Emily Blunt grew up with a stutter and faced bullying as a result. Looking back, the beloved, acclaimed actress wishes she'd had the American Institute for Stuttering in her corner; today, the organization helps thousands of clients across the country through their speech challenges with practical and emotional guidance.
Though she has since largely overcome her stutter, Emily, 40, has nonetheless remained close with the stuttering community, serving as a source of steadfast support and, naturally, inspiration.
Last night, her pride for both AIS and the stuttering community was on full display, as she hosted the American Institute for Stuttering 17th Annual Gala in New York City, – where she spoke to HELLO! about her journey with stuttering, her advice to her daughters, and the support she has received from her husband of 13 years, John Krasinski.
"I think sometimes people feel very alone when they have a stutter," Emily said, adding: "Partly because it's not a disability that's talked about enough. It's not out there enough. It's almost like people are embarrassed to admit that they have this."
The British star maintained: "Nights like this are really important, because it just shows that there's a community of people who are just like you, and we're waiting for you, and you'll be fine."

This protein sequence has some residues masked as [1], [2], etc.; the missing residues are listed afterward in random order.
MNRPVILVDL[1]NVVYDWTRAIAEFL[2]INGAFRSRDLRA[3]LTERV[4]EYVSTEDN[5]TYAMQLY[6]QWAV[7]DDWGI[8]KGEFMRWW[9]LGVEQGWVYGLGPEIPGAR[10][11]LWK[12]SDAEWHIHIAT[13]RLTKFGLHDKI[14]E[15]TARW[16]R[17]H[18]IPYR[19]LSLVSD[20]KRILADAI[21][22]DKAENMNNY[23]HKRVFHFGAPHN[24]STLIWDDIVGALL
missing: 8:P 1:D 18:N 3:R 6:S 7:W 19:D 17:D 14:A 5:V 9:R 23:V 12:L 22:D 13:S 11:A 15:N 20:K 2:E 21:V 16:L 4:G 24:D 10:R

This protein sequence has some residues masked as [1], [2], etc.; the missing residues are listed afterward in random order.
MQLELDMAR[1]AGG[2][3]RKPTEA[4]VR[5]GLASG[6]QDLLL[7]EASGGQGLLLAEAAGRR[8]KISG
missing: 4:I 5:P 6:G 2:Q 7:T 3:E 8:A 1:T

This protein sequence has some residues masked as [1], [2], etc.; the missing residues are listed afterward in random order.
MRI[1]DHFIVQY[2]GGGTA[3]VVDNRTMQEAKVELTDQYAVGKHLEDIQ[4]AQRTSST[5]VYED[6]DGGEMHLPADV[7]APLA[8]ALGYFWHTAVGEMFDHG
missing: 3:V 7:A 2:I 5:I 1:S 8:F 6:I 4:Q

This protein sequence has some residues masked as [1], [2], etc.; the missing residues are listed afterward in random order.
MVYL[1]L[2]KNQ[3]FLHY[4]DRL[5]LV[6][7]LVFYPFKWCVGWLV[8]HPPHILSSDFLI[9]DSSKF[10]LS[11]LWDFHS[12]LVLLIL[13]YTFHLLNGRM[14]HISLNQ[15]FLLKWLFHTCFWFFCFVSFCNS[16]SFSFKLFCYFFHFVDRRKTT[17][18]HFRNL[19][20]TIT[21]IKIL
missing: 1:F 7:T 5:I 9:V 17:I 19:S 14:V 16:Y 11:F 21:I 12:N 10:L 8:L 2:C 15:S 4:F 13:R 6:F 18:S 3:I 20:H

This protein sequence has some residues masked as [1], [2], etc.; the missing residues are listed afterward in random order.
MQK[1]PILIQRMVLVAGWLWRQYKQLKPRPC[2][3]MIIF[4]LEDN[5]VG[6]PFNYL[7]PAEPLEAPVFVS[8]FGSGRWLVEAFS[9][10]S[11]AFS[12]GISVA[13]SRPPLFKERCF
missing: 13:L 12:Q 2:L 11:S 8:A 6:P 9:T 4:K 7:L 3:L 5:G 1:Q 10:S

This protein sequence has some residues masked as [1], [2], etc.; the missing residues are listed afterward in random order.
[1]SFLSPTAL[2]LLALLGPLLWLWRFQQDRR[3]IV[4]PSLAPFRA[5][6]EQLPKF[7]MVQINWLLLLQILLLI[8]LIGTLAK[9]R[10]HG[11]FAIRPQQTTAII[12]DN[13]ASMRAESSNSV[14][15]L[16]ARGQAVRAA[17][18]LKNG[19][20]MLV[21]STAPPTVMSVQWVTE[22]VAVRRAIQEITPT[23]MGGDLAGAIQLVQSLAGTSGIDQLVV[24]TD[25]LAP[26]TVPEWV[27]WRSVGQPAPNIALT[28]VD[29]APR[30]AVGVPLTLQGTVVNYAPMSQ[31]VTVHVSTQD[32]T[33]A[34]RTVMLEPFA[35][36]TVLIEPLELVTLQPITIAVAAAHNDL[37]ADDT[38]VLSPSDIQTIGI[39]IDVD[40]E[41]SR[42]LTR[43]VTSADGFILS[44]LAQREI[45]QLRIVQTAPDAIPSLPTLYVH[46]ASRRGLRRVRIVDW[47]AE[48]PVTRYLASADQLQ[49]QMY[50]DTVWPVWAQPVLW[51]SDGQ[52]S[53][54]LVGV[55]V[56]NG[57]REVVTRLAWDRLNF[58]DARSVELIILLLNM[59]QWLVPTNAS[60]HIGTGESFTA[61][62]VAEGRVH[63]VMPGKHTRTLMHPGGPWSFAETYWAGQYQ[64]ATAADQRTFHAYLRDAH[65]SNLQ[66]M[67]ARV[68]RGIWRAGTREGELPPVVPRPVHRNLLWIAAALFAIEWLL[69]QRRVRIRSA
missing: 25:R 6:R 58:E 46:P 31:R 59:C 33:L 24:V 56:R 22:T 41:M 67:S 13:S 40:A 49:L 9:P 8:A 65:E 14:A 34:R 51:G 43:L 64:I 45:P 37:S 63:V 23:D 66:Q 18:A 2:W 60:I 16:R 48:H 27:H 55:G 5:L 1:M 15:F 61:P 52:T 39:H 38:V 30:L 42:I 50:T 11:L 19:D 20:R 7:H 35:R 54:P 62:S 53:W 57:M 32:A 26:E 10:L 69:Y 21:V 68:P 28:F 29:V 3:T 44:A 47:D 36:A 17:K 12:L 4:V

The Oppenheimer actress is deeply involved with the organization and its clients, and has hosted the annual gala on multiple occasions. She added: "That's what keeps me coming back year after year, it's to spread awareness, but [also to] hear people tell their stories, because it's such a moving, kind of emotional disability to have when you can't express who you really are."
She noted: "It… affects me so much when I see people caged by [their stutter], so I love nights like this for all those reasons."
Emily has previously spoken about stuttering running in her family – it has been considered to be a genetic trait – and revealed that she has spoken about it, and the bullying she endured, with her two daughters, Hazel, eight, and Violet, six.
She said: "I've been honest about having one as a kid, and we talk about bullying," adding: "We talk about kindness, all the time. And compassion for others, but self compassion for yourself. That's an ongoing parenting conversation in the house."
When she was first struggling with her stutter as a pre-teen, Emily was advised to take on a character or different accents in an effort to improve her stutter. Of course, she went on to find massive success through acting (and all manner of accents and characters), but her stutter still reappears every now and then.
"It does resurface," she said, adding that John, 43, has both witnessed and supported her through the times she struggles with it.
"He's used to sort of hearing it when it does resurface," she said of John, who missed the gala because he was stuck working on a movie in post-production, though she added: "It's kind of rare these days, and I could cover it usually," and admitted: "But pressurized environments are still tricky for me."
"I didn't have a place like this," she finally recalled, and further said of AIS: "I think this really was the answer. I wish I'd had them growing up."